The Peace Corps and Arizona State University today announced a new strategic partnership agreement that will advance their shared interest in meeting the needs of learners in remote, offline communities globally by leveraging ASU’s innovative technology, SolarSPELL, a tool to build information literacy and to advance high-quality education.
ASU SolarSPELL (Solar Powered Educational Learning Library) delivers a digital library that mimics the online experience by generating its own offline Wi-Fi hotspot to which any Wi-Fi-capable device can connect, so that users can freely surf the library's expansive, yet localized, content. As technology meant for populations in remote and rural locations, Peace Corps volunteers can take SolarSPELL into the communities they serve to improve educational outcomes in schools and support ongoing technology training.
“Regardless of where you live, technology is critical to our continued advancement in all endeavors and it is an essential tool for expanding access to education; this partnership will advance even greater impact,” said ASU President Michael M. Crow. “Peace Corps volunteers have been making a difference across the globe for decades and we share a commitment for helping people through education which, today, means access to information through technology.”
The Peace Corps and ASU have been working together since 2015 to pair SolarSPELL’s digital library with locally-based trainers, Peace Corps Volunteers (PCVs) and their resident teacher counterparts. ASU provides the tools and the training that empowers volunteers and local teachers to utilize SolarSPELL libraries in their schools and communities.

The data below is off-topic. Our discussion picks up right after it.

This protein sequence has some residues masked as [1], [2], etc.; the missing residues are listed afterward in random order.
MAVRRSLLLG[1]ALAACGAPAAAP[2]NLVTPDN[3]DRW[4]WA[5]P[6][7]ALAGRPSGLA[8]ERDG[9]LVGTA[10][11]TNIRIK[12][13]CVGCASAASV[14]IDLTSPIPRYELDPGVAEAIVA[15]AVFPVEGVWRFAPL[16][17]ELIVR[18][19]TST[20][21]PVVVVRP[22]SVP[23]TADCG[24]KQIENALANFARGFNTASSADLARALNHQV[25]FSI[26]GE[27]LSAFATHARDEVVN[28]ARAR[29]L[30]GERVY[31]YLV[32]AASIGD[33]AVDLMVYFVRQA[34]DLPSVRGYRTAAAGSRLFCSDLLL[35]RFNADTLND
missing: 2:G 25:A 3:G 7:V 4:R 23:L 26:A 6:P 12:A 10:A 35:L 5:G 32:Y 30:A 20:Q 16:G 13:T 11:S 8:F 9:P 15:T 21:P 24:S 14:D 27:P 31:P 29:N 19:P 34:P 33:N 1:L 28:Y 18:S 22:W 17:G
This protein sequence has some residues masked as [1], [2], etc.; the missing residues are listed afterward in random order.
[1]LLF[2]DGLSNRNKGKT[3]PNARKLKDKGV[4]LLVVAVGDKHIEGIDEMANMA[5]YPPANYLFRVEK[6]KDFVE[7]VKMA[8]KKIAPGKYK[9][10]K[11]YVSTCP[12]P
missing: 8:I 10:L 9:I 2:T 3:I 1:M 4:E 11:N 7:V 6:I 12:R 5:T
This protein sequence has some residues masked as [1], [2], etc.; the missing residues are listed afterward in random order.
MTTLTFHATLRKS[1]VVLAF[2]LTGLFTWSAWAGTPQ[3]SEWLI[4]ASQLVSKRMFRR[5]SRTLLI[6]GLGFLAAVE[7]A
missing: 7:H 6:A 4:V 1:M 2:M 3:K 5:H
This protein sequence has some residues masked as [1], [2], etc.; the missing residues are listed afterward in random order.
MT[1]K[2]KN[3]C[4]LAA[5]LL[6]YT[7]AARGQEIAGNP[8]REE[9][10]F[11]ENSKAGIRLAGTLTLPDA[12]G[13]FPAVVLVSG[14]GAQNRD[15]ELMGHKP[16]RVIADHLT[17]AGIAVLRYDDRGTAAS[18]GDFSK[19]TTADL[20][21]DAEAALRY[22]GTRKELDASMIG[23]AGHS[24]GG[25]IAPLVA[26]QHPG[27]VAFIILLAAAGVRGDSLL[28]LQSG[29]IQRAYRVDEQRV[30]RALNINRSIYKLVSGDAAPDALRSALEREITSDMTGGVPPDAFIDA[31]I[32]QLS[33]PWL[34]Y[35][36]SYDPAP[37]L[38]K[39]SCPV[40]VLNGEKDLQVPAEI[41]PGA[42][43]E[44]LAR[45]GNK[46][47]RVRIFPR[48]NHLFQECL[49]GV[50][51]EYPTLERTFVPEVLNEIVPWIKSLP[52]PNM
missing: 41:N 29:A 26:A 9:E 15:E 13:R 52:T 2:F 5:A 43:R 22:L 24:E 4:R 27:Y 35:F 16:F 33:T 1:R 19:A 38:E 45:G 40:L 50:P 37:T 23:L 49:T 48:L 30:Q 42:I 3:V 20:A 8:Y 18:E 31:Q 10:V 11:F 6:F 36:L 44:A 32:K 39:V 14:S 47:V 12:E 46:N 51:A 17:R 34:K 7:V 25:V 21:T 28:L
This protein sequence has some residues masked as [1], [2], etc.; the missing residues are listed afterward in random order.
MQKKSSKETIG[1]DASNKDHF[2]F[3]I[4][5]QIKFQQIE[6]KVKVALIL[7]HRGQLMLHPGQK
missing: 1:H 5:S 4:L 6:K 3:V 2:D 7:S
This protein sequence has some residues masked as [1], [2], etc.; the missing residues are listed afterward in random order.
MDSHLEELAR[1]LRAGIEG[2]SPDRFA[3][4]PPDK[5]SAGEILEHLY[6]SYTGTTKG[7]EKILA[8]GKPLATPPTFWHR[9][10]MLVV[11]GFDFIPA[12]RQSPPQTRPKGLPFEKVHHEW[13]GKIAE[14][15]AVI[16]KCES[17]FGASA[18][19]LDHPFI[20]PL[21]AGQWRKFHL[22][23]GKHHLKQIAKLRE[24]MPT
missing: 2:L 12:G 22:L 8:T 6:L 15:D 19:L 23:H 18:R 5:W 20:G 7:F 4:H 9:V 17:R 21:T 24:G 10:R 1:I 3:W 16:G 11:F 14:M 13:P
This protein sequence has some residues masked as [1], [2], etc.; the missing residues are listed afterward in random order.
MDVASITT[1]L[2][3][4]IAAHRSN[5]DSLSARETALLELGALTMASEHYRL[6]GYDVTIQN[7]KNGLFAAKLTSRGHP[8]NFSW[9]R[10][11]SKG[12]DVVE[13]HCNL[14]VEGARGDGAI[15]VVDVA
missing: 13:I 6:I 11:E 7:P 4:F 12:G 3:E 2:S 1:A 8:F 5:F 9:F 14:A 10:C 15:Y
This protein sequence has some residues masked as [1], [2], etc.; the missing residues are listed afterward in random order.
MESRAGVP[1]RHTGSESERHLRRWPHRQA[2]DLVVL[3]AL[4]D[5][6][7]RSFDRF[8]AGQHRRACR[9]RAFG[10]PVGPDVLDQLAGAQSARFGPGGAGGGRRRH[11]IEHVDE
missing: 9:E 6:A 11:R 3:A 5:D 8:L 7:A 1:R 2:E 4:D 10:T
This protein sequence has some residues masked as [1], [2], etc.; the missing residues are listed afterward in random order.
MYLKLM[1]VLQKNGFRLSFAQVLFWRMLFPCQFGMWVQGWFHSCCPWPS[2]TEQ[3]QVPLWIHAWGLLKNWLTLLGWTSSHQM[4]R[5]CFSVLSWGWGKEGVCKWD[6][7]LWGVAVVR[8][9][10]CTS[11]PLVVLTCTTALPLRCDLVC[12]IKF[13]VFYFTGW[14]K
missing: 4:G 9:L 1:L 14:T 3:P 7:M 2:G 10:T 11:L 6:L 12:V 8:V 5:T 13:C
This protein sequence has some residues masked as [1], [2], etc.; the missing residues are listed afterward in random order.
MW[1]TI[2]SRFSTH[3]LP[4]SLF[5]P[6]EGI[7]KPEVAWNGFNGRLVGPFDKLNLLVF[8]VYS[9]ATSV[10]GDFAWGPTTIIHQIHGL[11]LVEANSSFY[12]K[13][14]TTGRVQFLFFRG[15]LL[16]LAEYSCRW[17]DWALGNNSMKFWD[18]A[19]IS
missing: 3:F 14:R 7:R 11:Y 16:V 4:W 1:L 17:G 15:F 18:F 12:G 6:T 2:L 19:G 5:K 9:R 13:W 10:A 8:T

“This strategic partnership will enhance and accelerate the use of SolarSPELL, arming Peace Corps volunteers with what is not only a fantastic tool but, importantly, one that is inexpensive and easily deployed in locations around the world,” said Peace Corps Director Jody K. Olsen. “Arizona State University is a global leader in providing access to education, and the Peace Corps has a long history of working with local leaders to tackle the pressing challenges of the day. Through this partnership, together, we can have a transformative impact on communities in need around the globe.”
Currently, SolarSPELL has 365 digital libraries in 8 countries across the Pacific Islands and East Africa. Through this partnership, SolarSPELL will equip hundreds, and eventually thousands, more Peace Corps volunteers with localized, offline, digital libraries filled with 20,000+ educational resources. PCVs will use the technology to build capacities of rural, remote communities around the world.
One of the key components that fuels this innovation to help learners around the world, is students.
“ASU students are involved in every aspect of the SolarSPELL initiative,” said SolarSPELL Founder and ASU Associate Professor, Laura Hosman. “From curating content to building libraries, to writing software code, to making videos—students are critical to the success of this initiative. And they not only contribute with work in the field, they also learn from opportunities to engage globally, behave entrepreneurially, carry out real-world work with purpose and transform society.”
These positive outcomes not only assist host communities, they also help ASU students and Peace Corps volunteers see the impact they’re capable of making—inspiring them to think about how to drive positive change, whatever their future endeavors.